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AFV Club Vought F4U Corsair

FineScale Modeler reviews the two 1/144 scale aircraft
RELATED TOPICS: AIRCRAFT
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There’s a new Corsair kit on the market that includes the option of folded wings and dropped flaps. Yawn … nothing new here, you say. Except this is in 1/144 scale and the fidelity and detail are outstanding. And if that’s not enough, there are two kits in the box. 

AFV Club, better known for armor kits, has released several aircraft in 1/144 scale, including this double kit of the famous bent-wing Vought. Options are plentiful. In addition to posable wings and flaps, the kit allows for any of four versions to be built: an F4U-1 “birdcage” as well as the F4U-1A, -1C, and -1D. AFV doesn’t skimp on decals either, providing eight marking options.

You’ll need to decide which version to build early, but the instructions carefully point out differences in versions and optional parts. I built a late-war F4U-1D in classic dark sea blue and a Royal Navy Fleet Air Arm F4U-1.

Construction is exceptionally quick with few parts, but before closing up the fuselage and the wings you must decide on ordnance options as the mounting holes need to be opened. Again, AFV provides numerous choices for underwing stores. I selected drop tanks and rockets for the F4U-1D, but the 5-inch HVAR rockets are so tiny they are molded linked together, somewhat deflating the scale appearance. 

The “birdcage” canopy is elegantly handled by cutting off a portion of the fuselage  behind the cockpit and replacing it with a tiny part with rearview cutouts. 

I left the cowlings off both planes, so I didn’t have to mask the tiny engines.

Separate parts are provided to model the extended or folded wings as well as optional position flaps. I built one set of each, both with flaps deployed. The wing-fold inserts are extremely thin and in were broken in my kit. However, the parts fit fine and the mounting post to attach the folded outer wing was intact. Fit of the wings, like the other assemblies was exemplary — I used no filler.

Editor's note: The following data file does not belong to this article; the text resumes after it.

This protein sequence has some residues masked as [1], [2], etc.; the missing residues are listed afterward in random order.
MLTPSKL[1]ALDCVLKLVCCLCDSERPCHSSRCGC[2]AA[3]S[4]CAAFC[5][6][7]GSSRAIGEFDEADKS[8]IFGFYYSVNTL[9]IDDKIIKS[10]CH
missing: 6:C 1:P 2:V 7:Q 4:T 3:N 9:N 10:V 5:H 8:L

The petite landing gear is fragile too and difficult to remove from the sprue without breaking. The size of the gear moldings made it impossible to include gaps between the many struts, most noticeably the tail hook which is molded to the tail wheel with a triangular slab.

With so few parts, the Corsairs were quickly ready for paint. I used Testors Model Master dark sea blue for the F4U-1D, and extra dark sea gray, dark slate gray, and sky from Hataka’s new “Orange Line” FAA acrylic lacquers for the F4U-1. The decals were troublefree — even the tiny prop logos. 

For the F4U-1D, I added the canopy and antenna posts, and hand-painted them. A small piece of Uschi van der Rosten superfine stretchable nylon was used for the antenna wire. The wings mounted easily on the sturdy pins, but they didn’t seem to fold as far as some photos show. I hand-painted the FAA Corsair’s canopy.

It took me just a shade over 12 hours to complete both Corsairs, but more time could have been spent separating the tail hook. With kits of this quality I hope AFV Club continues expanding its tiny air wing. 



Note: A version of this review appeared in the November 2018 issue.

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